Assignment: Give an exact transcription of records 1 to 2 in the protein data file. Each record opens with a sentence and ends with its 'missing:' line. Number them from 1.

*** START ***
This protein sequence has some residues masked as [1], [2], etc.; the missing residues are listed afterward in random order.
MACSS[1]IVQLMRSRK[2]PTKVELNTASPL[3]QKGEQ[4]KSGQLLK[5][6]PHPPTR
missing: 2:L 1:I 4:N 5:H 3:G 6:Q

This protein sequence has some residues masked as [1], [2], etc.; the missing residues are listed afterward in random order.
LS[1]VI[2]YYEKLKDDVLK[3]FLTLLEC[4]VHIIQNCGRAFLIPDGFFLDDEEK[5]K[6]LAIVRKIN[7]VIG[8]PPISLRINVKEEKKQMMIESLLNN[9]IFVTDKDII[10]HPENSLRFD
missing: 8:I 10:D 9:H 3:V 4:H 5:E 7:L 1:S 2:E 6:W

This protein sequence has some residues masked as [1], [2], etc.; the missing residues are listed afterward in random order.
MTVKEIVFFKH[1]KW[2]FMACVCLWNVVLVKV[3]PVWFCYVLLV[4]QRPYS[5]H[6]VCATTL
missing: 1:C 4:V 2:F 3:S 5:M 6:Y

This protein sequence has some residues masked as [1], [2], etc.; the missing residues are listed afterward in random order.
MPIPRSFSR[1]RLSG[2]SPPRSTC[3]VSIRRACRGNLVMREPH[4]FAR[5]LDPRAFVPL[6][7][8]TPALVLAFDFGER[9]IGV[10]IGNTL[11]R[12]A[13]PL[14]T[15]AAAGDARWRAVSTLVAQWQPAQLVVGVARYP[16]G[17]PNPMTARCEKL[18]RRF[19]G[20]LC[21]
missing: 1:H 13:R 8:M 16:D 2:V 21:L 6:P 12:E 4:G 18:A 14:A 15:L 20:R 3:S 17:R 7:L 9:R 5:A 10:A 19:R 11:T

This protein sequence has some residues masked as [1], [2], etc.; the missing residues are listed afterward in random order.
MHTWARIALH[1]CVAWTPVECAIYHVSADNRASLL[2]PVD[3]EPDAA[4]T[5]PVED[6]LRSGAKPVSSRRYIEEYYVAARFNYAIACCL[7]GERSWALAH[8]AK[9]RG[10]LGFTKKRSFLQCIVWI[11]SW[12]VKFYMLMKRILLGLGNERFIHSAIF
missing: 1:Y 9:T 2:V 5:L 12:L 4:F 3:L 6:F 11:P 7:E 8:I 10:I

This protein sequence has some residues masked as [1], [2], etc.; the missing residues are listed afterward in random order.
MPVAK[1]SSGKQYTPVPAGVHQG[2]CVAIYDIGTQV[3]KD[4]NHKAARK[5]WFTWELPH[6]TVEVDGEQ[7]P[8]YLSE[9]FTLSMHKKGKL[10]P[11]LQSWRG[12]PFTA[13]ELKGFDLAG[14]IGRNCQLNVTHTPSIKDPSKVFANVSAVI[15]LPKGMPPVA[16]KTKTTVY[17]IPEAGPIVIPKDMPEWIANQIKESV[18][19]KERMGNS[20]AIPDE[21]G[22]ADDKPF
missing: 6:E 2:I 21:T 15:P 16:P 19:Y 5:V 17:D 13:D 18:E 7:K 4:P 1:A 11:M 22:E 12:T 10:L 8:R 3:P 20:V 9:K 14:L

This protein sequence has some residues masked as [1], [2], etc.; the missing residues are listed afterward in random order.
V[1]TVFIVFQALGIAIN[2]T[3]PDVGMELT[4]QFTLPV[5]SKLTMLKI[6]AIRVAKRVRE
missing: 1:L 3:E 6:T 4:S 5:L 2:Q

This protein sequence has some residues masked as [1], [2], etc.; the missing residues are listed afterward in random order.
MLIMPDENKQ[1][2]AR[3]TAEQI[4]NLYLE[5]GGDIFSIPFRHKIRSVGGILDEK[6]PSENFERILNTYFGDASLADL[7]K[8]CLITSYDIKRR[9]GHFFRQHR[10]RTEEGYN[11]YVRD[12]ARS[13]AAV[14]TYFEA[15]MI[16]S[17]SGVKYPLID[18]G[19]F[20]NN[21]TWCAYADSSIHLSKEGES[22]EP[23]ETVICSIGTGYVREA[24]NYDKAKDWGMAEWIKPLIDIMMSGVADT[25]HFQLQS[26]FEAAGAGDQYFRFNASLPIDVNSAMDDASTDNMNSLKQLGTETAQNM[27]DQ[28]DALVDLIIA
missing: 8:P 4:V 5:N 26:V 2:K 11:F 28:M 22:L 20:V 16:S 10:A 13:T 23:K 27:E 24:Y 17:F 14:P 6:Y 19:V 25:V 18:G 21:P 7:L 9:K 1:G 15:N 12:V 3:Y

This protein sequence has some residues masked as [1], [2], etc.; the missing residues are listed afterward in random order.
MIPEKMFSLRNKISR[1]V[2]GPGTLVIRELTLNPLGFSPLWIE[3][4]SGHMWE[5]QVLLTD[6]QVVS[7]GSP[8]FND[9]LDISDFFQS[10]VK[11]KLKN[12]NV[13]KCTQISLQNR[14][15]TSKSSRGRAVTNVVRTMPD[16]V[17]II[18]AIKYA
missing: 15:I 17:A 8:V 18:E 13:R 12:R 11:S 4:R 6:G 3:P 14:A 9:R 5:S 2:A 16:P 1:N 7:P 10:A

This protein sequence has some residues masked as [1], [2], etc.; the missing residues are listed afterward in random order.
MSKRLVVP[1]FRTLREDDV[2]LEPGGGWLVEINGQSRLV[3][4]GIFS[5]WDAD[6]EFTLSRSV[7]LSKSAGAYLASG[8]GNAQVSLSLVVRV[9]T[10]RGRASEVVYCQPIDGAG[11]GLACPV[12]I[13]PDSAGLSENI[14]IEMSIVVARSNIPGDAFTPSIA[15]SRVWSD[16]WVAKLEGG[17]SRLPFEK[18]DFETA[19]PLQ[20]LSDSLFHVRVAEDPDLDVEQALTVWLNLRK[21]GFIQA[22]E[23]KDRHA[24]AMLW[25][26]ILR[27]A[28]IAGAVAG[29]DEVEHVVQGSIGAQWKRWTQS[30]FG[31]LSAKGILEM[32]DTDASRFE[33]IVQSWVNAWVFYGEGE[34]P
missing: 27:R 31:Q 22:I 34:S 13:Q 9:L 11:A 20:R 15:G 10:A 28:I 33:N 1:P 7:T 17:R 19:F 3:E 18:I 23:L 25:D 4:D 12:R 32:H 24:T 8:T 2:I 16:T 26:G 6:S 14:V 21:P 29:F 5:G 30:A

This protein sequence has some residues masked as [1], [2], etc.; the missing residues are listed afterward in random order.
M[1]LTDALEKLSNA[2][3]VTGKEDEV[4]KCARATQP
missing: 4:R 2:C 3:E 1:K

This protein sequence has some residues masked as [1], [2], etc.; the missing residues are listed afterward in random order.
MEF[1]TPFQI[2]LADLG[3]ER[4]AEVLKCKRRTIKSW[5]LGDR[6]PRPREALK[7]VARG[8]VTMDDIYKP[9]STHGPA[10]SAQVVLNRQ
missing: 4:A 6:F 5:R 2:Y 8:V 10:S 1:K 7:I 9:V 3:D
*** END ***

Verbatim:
This protein sequence has some residues masked as [1], [2], etc.; the missing residues are listed afterward in random order.
MACSS[1]IVQLMRSRK[2]PTKVELNTASPL[3]QKGEQ[4]KSGQLLK[5][6]PHPPTR
missing: 2:L 1:I 4:N 5:H 3:G 6:Q

This protein sequence has some residues masked as [1], [2], etc.; the missing residues are listed afterward in random order.
LS[1]VI[2]YYEKLKDDVLK[3]FLTLLEC[4]VHIIQNCGRAFLIPDGFFLDDEEK[5]K[6]LAIVRKIN[7]VIG[8]PPISLRINVKEEKKQMMIESLLNN[9]IFVTDKDII[10]HPENSLRFD
missing: 8:I 10:D 9:H 3:V 4:H 5:E 7:L 1:S 2:E 6:W